By Marilyn L. Pinsky
OK, so in two previous articles I discussed incontinence, and now everyone assumes I am peeing all over town.
Well…not so much anymore.
But given the supply chain issue that is affecting fertilizer availability, peeing has become a very “in” topic, as urine is very rich in nutrients. Some avid gardeners are saving their pee for the garden. Or even, I guess, doing a direct application. So, before you call the police that your neighbors are exposing themselves, check out their gardens. And if they share the crop with you, you might want to even lend a hand. And, ladies, remember: squats are very good for leg strength as you age. So there’s a double bonus right there.
But I digress. To help my image out, today our first discussion is sports bras.
I feel this topic has a much more youthful sound to it. Of course the one that follows, arthritis, probably doesn’t help with the image thing.
In the category of “words which my daughters would have killed me for even mentioning in public” when they were teens, the word “bra” is right up there.
Recently there were headlines in the Albany paper about allowing girls to wear sports bras without shirts when practicing in hot weather, given that boys work out shirtless. The girls were supposedly told by a school official that “it was distracting to their male coaches.”
I texted my granddaughters living in that area to get their takes on the controversy. Madelyn, who is in high school, said, “I think they should be allowed to work out in sports bras without consequences considering it was really hot and sports bras are designed for working out.” Sophie, in law school, said, “That’s ridiculous! We had girls in middle school wearing sports bras and then in college you can do whatever you want What happened to being body positive?”
Then I checked my girlfriends for reactions. A number mentioned the bikini-clad female volleyball players in the Olympics and how they have successfully fought to wear more appropriate uniforms but no one had a problem with girls wearing sports bras without shirts while exercising. My friend MA (Mary Anne) who always has the best responses, said, “Next they should wear long pants, because some of them might have Betty Grable legs.”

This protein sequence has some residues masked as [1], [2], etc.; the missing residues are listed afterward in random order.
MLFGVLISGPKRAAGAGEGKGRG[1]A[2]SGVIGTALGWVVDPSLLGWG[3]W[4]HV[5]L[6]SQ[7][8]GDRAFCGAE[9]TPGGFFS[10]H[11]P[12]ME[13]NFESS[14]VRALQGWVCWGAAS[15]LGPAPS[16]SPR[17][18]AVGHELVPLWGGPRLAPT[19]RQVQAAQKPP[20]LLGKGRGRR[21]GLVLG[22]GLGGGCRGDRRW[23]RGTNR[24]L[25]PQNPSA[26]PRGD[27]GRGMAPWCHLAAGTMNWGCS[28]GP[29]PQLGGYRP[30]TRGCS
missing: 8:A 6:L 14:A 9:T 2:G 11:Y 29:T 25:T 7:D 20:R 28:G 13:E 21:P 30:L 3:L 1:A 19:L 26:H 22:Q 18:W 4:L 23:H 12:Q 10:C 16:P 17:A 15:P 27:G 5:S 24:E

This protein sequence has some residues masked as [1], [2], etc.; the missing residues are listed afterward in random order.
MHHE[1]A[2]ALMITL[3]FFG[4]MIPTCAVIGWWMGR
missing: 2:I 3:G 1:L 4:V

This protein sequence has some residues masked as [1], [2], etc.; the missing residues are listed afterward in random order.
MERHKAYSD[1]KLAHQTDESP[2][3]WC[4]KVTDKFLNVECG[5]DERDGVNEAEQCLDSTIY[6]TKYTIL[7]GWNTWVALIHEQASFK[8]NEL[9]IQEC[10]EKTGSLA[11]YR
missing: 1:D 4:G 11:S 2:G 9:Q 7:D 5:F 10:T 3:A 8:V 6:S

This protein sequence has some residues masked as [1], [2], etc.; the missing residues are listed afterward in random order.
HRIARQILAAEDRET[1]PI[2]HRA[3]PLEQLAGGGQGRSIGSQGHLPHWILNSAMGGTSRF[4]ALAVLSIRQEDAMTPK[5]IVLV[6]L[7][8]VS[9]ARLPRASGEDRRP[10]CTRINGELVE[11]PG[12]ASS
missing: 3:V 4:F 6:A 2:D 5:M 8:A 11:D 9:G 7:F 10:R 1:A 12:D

Maybe our attitude is related to the fact that we are the generation that wore mini-skirts to school and work. Our parents’ generation was shocked. They wore girdles (OK, so some of us did too) and to go from wearing a longline panty girdle that required a modest hemline to a mini-skirt was a huge cultural change. And it seemed to literally happen in one day. Our parents were in shock.
Now we look at our grandchildren and not just the young ones, who wear shorts so short, and tops so skimpy…. But given that each generation has to best the last one, what is left to be the next clothing frontier?
On to arthritis.
In high school, when I would get bored in class, I’d crack my knuckles. I was told not to do that because it would cause arthritis when I was older. So now I’m older and have some arthritis in my fingers, I’ve been wondering if it’s because I cracked my knuckles when younger.
Recently, when I was sitting around a sports field (one of those sports where there are long delays between events) I started speaking to the other grandparents around me, some of whom I could tell had arthritis. I asked what they thought about the causal relationship between knuckle cracking and arthritis. They had all heard that expression themselves and to a person, agreed it was a myth. The gentleman on my right said he was a big knuckle cracker when younger and he didn’t have arthritis. His wife, who was never a cracker, did! The thing I most got a kick out of, was that the group was between their 70s to their mid-90s and the first thing each one did when I asked the question, was to reach for their phones and Google the answer. I loved it!
We’re still in the game, people.